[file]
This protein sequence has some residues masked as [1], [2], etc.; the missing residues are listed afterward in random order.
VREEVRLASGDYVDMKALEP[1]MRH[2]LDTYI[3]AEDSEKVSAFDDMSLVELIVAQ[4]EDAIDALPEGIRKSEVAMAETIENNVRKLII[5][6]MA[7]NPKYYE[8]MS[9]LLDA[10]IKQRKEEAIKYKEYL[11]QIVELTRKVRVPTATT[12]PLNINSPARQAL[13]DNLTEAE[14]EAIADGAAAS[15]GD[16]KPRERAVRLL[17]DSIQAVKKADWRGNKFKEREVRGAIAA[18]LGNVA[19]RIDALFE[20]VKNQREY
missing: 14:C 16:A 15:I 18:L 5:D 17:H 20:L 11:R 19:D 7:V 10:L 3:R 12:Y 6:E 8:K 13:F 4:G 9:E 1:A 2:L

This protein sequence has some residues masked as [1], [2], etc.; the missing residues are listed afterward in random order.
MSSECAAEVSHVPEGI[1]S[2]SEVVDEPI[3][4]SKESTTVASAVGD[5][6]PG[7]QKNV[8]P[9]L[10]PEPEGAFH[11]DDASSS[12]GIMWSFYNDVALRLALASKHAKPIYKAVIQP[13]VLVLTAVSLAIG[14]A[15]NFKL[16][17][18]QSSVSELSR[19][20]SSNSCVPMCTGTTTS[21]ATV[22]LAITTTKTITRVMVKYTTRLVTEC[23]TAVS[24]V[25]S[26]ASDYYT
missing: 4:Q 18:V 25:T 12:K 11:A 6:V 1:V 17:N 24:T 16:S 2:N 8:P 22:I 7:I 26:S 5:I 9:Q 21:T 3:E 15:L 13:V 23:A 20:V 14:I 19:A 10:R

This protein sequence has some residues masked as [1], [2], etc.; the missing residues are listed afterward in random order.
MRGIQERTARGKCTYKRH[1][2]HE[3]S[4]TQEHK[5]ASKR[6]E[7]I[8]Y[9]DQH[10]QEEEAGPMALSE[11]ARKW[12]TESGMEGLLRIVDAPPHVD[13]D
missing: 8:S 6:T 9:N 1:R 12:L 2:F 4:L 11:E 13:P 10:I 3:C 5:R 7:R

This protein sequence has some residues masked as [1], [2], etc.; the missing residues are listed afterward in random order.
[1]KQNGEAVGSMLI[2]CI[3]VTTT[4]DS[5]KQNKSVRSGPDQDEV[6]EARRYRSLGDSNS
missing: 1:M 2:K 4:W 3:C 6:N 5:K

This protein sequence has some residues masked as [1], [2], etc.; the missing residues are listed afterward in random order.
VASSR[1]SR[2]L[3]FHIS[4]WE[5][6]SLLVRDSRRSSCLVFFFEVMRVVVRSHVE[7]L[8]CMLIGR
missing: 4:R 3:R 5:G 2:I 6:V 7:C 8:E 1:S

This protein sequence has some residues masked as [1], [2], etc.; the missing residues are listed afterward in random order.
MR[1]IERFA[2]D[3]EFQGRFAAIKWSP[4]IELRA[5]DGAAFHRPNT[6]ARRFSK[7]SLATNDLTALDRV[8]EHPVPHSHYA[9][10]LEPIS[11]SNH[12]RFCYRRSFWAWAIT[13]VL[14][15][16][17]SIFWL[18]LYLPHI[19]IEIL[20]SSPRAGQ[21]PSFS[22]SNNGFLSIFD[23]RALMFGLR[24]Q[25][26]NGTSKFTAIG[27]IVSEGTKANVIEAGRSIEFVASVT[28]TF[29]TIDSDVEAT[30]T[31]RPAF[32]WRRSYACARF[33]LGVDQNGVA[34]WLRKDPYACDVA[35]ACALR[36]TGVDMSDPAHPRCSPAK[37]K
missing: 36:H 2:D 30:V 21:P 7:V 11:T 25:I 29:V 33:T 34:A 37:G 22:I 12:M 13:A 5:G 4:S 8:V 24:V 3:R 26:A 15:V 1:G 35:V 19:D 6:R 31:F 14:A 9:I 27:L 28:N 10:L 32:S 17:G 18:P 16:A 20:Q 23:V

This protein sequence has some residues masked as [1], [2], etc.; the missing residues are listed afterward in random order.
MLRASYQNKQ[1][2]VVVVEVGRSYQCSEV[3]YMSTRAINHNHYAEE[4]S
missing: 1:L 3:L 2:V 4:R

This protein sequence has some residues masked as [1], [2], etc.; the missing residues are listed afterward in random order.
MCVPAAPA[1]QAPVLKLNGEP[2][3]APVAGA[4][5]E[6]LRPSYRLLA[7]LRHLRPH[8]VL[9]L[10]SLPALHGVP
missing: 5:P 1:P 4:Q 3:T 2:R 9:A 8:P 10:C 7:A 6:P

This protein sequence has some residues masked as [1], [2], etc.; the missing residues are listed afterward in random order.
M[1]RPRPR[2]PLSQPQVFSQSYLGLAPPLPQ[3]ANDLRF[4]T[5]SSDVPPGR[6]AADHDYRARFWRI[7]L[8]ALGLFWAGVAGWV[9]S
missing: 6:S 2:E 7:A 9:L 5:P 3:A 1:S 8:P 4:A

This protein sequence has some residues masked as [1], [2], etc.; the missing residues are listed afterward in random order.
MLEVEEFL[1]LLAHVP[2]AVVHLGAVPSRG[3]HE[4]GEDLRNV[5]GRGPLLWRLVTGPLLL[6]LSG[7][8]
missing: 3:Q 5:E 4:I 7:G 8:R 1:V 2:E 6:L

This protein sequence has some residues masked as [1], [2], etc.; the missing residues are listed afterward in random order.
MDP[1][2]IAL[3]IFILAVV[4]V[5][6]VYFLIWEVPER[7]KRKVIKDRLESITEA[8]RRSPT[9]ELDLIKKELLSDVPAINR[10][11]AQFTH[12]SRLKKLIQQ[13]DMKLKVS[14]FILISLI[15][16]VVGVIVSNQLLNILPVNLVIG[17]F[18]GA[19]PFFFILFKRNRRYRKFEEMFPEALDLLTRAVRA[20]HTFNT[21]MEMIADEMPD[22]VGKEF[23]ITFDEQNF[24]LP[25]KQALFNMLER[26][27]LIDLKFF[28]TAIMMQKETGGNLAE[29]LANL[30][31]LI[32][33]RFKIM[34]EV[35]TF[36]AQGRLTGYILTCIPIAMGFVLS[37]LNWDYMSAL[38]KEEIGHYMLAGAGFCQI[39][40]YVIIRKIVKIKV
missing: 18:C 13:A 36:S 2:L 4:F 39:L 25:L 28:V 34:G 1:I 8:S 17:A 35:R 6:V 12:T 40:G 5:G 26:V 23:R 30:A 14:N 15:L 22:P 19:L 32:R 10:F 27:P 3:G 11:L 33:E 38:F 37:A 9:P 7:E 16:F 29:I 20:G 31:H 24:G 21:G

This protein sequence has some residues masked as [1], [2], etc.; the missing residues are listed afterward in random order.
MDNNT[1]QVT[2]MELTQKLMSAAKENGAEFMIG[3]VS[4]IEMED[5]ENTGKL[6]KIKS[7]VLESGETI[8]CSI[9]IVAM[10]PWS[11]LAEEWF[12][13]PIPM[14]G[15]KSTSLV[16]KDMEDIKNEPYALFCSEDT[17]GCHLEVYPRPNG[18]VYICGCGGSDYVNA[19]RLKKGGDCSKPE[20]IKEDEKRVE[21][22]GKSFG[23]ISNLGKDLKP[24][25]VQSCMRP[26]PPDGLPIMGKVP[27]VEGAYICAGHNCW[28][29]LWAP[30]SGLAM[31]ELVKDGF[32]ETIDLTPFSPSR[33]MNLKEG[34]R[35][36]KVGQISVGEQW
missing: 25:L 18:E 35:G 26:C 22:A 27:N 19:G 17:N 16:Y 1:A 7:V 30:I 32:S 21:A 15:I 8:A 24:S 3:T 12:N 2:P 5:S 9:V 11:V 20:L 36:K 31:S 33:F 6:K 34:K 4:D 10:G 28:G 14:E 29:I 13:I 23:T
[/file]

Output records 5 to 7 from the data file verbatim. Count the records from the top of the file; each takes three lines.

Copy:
This protein sequence has some residues masked as [1], [2], etc.; the missing residues are listed afterward in random order.
VASSR[1]SR[2]L[3]FHIS[4]WE[5][6]SLLVRDSRRSSCLVFFFEVMRVVVRSHVE[7]L[8]CMLIGR
missing: 4:R 3:R 5:G 2:I 6:V 7:C 8:E 1:S

This protein sequence has some residues masked as [1], [2], etc.; the missing residues are listed afterward in random order.
MR[1]IERFA[2]D[3]EFQGRFAAIKWSP[4]IELRA[5]DGAAFHRPNT[6]ARRFSK[7]SLATNDLTALDRV[8]EHPVPHSHYA[9][10]LEPIS[11]SNH[12]RFCYRRSFWAWAIT[13]VL[14][15][16][17]SIFWL[18]LYLPHI[19]IEIL[20]SSPRAGQ[21]PSFS[22]SNNGFLSIFD[23]RALMFGLR[24]Q[25][26]NGTSKFTAIG[27]IVSEGTKANVIEAGRSIEFVASVT[28]TF[29]TIDSDVEAT[30]T[31]RPAF[32]WRRSYACARF[33]LGVDQNGVA[34]WLRKDPYACDVA[35]ACALR[36]TGVDMSDPAHPRCSPAK[37]K
missing: 36:H 2:D 30:V 21:P 7:V 11:T 25:I 29:V 33:T 34:A 37:G 22:I 12:M 13:A 5:G 4:S 8:V 24:V 3:R 26:A 15:V 1:G 35:V 19:D 6:R 31:F 14:A 9:I 27:L 28:N 10:L 32:S 17:G 18:P 16:A 20:Q 23:V

This protein sequence has some residues masked as [1], [2], etc.; the missing residues are listed afterward in random order.
MLRASYQNKQ[1][2]VVVVEVGRSYQCSEV[3]YMSTRAINHNHYAEE[4]S
missing: 1:L 3:L 2:V 4:R